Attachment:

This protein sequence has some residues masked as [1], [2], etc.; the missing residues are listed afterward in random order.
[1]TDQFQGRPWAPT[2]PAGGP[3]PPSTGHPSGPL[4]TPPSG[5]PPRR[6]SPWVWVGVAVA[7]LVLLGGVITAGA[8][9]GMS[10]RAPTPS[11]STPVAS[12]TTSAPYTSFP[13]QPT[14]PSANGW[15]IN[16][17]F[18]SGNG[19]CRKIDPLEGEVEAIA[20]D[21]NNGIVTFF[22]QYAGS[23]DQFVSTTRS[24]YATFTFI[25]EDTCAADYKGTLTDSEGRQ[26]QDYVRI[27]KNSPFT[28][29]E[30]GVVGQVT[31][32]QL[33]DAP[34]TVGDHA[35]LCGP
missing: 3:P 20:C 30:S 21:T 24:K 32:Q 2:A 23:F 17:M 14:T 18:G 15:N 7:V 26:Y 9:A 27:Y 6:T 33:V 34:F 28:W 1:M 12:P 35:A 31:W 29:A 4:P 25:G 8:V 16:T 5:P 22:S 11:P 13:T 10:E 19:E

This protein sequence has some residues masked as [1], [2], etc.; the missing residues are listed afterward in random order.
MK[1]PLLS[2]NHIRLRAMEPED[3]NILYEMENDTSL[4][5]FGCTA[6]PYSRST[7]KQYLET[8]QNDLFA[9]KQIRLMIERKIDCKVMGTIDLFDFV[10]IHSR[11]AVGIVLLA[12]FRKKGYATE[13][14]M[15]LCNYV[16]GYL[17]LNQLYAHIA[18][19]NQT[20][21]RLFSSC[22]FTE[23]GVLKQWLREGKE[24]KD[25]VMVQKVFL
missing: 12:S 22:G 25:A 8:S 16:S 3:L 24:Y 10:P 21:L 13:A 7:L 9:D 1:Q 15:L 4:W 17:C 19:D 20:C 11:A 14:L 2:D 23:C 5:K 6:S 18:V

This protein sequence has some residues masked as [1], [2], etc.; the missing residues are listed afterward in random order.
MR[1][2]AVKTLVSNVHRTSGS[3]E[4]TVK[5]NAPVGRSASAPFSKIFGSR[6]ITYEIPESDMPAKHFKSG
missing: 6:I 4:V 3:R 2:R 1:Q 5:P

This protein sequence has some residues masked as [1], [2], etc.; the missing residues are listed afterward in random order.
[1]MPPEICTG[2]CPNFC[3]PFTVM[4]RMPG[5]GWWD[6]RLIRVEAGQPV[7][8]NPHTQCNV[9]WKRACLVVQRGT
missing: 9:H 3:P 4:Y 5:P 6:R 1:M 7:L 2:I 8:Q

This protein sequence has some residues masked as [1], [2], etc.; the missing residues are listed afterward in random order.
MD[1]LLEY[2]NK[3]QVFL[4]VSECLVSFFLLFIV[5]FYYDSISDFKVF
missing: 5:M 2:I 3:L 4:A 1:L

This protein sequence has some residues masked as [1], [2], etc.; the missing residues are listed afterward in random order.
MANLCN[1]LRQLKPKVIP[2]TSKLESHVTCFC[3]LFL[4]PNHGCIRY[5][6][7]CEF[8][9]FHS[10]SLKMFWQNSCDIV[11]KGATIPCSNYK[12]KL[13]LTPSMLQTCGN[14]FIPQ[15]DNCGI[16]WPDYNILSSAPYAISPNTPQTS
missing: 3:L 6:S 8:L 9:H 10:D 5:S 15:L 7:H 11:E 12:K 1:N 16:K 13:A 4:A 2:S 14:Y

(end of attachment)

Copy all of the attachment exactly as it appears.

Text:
This protein sequence has some residues masked as [1], [2], etc.; the missing residues are listed afterward in random order.
[1]TDQFQGRPWAPT[2]PAGGP[3]PPSTGHPSGPL[4]TPPSG[5]PPRR[6]SPWVWVGVAVA[7]LVLLGGVITAGA[8][9]GMS[10]RAPTPS[11]STPVAS[12]TTSAPYTSFP[13]QPT[14]PSANGW[15]IN[16][17]F[18]SGNG[19]CRKIDPLEGEVEAIA[20]D[21]NNGIVTFF[22]QYAGS[23]DQFVSTTRS[24]YATFTFI[25]EDTCAADYKGTLTDSEGRQ[26]QDYVRI[27]KNSPFT[28][29]E[30]GVVGQVT[31][32]QL[33]DAP[34]TVGDHA[35]LCGP
missing: 3:P 20:C 30:S 21:T 24:K 32:Q 2:A 23:F 17:M 14:T 18:G 15:N 7:V 26:Y 9:A 27:Y 6:T 33:V 34:F 28:W 1:M 12:P 35:A 31:W 29:A 4:P 25:G 8:V 16:T 5:P 22:S 11:P 13:T 10:E 19:E

This protein sequence has some residues masked as [1], [2], etc.; the missing residues are listed afterward in random order.
MK[1]PLLS[2]NHIRLRAMEPED[3]NILYEMENDTSL[4][5]FGCTA[6]PYSRST[7]KQYLET[8]QNDLFA[9]KQIRLMIERKIDCKVMGTIDLFDFV[10]IHSR[11]AVGIVLLA[12]FRKKGYATE[13][14]M[15]LCNYV[16]GYL[17]LNQLYAHIA[18][19]NQT[20][21]RLFSSC[22]FTE[23]GVLKQWLREGKE[24]KD[25]VMVQKVFL
missing: 12:S 22:G 25:A 8:S 16:S 3:L 24:Y 10:P 21:L 13:A 7:L 9:D 1:Q 15:L 4:W 17:C 19:D 20:C 11:A 14:L 2:D 23:C 5:K 6:S 18:V

This protein sequence has some residues masked as [1], [2], etc.; the missing residues are listed afterward in random order.
MR[1][2]AVKTLVSNVHRTSGS[3]E[4]TVK[5]NAPVGRSASAPFSKIFGSR[6]ITYEIPESDMPAKHFKSG
missing: 6:I 4:V 3:R 2:R 1:Q 5:P

This protein sequence has some residues masked as [1], [2], etc.; the missing residues are listed afterward in random order.
[1]MPPEICTG[2]CPNFC[3]PFTVM[4]RMPG[5]GWWD[6]RLIRVEAGQPV[7][8]NPHTQCNV[9]WKRACLVVQRGT
missing: 9:H 3:P 4:Y 5:P 6:R 1:M 7:L 2:I 8:Q

This protein sequence has some residues masked as [1], [2], etc.; the missing residues are listed afterward in random order.
MD[1]LLEY[2]NK[3]QVFL[4]VSECLVSFFLLFIV[5]FYYDSISDFKVF
missing: 5:M 2:I 3:L 4:A 1:L

This protein sequence has some residues masked as [1], [2], etc.; the missing residues are listed afterward in random order.
MANLCN[1]LRQLKPKVIP[2]TSKLESHVTCFC[3]LFL[4]PNHGCIRY[5][6][7]CEF[8][9]FHS[10]SLKMFWQNSCDIV[11]KGATIPCSNYK[12]KL[13]LTPSMLQTCGN[14]FIPQ[15]DNCGI[16]WPDYNILSSAPYAISPNTPQTS
missing: 3:L 6:S 8:L 9:H 10:D 5:S 15:L 7:H 11:E 12:K 1:N 16:K 13:A 4:A 2:S 14:Y